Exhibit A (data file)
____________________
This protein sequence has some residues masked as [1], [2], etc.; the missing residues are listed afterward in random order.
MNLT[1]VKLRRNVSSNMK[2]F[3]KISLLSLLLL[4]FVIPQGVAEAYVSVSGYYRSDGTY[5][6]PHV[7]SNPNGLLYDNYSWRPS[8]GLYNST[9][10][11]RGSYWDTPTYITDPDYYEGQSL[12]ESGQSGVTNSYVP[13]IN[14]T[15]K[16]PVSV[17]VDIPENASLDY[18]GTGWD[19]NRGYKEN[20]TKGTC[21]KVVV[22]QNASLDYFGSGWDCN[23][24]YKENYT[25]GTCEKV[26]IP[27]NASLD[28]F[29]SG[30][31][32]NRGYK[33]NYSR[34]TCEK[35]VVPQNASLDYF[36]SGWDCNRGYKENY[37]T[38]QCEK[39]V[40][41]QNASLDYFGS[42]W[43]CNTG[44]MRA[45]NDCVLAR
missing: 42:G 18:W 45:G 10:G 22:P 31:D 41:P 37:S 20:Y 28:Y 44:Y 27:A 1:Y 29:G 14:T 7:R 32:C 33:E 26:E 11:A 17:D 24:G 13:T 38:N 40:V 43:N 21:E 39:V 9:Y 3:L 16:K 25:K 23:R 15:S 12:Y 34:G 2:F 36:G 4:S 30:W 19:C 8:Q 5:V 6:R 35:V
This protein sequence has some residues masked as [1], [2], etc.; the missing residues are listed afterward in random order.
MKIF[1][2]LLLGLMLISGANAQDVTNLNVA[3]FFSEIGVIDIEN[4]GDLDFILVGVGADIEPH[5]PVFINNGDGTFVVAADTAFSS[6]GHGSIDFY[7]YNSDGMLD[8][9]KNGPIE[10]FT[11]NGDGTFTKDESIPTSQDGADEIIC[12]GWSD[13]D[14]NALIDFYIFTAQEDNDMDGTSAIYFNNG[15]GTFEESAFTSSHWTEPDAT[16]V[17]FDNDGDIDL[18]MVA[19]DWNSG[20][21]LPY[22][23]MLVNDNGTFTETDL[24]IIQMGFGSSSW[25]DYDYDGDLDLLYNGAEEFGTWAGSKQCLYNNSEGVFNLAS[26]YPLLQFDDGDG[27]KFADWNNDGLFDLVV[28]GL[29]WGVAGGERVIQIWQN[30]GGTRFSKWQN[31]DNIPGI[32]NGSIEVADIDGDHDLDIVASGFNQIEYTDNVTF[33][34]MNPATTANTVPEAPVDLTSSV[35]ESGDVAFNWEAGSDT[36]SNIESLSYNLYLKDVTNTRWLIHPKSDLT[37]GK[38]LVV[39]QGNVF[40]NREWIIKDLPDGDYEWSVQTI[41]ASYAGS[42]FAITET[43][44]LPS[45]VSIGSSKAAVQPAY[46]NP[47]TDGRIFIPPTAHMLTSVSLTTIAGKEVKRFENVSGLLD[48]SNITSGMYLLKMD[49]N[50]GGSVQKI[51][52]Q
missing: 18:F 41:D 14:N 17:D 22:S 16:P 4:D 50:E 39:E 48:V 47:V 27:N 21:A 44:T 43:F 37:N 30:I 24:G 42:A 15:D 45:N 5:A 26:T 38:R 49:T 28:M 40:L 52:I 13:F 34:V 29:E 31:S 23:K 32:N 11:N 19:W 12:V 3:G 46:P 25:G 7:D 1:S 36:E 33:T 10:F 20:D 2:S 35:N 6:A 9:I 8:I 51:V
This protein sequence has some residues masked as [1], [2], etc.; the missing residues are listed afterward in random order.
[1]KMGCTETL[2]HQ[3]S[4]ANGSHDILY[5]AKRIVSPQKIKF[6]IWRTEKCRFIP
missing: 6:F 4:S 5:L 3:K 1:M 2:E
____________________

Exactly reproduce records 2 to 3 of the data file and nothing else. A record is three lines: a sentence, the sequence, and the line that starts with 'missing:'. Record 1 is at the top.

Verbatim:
This protein sequence has some residues masked as [1], [2], etc.; the missing residues are listed afterward in random order.
MKIF[1][2]LLLGLMLISGANAQDVTNLNVA[3]FFSEIGVIDIEN[4]GDLDFILVGVGADIEPH[5]PVFINNGDGTFVVAADTAFSS[6]GHGSIDFY[7]YNSDGMLD[8][9]KNGPIE[10]FT[11]NGDGTFTKDESIPTSQDGADEIIC[12]GWSD[13]D[14]NALIDFYIFTAQEDNDMDGTSAIYFNNG[15]GTFEESAFTSSHWTEPDAT[16]V[17]FDNDGDIDL[18]MVA[19]DWNSG[20][21]LPY[22][23]MLVNDNGTFTETDL[24]IIQMGFGSSSW[25]DYDYDGDLDLLYNGAEEFGTWAGSKQCLYNNSEGVFNLAS[26]YPLLQFDDGDG[27]KFADWNNDGLFDLVV[28]GL[29]WGVAGGERVIQIWQN[30]GGTRFSKWQN[31]DNIPGI[32]NGSIEVADIDGDHDLDIVASGFNQIEYTDNVTF[33][34]MNPATTANTVPEAPVDLTSSV[35]ESGDVAFNWEAGSDT[36]SNIESLSYNLYLKDVTNTRWLIHPKSDLT[37]GK[38]LVV[39]QGNVF[40]NREWIIKDLPDGDYEWSVQTI[41]ASYAGS[42]FAITET[43][44]LPS[45]VSIGSSKAAVQPAY[46]NP[47]TDGRIFIPPTAHMLTSVSLTTIAGKEVKRFENVSGLLD[48]SNITSGMYLLKMD[49]N[50]GGSVQKI[51][52]Q
missing: 18:F 41:D 14:N 17:D 22:S 16:P 4:D 50:E 39:E 48:V 47:V 27:N 21:A 44:T 43:F 37:N 30:I 24:G 42:A 15:D 45:N 5:A 26:T 38:R 49:T 28:M 40:L 52:I 13:F 34:V 29:E 31:S 23:K 32:N 11:N 19:W 12:V 3:G 46:P 25:G 7:D 1:S 36:E 33:T 10:F 20:D 2:S 35:N 6:A 9:I 8:I 51:V
This protein sequence has some residues masked as [1], [2], etc.; the missing residues are listed afterward in random order.
[1]KMGCTETL[2]HQ[3]S[4]ANGSHDILY[5]AKRIVSPQKIKF[6]IWRTEKCRFIP
missing: 6:F 4:S 5:L 3:K 1:M 2:E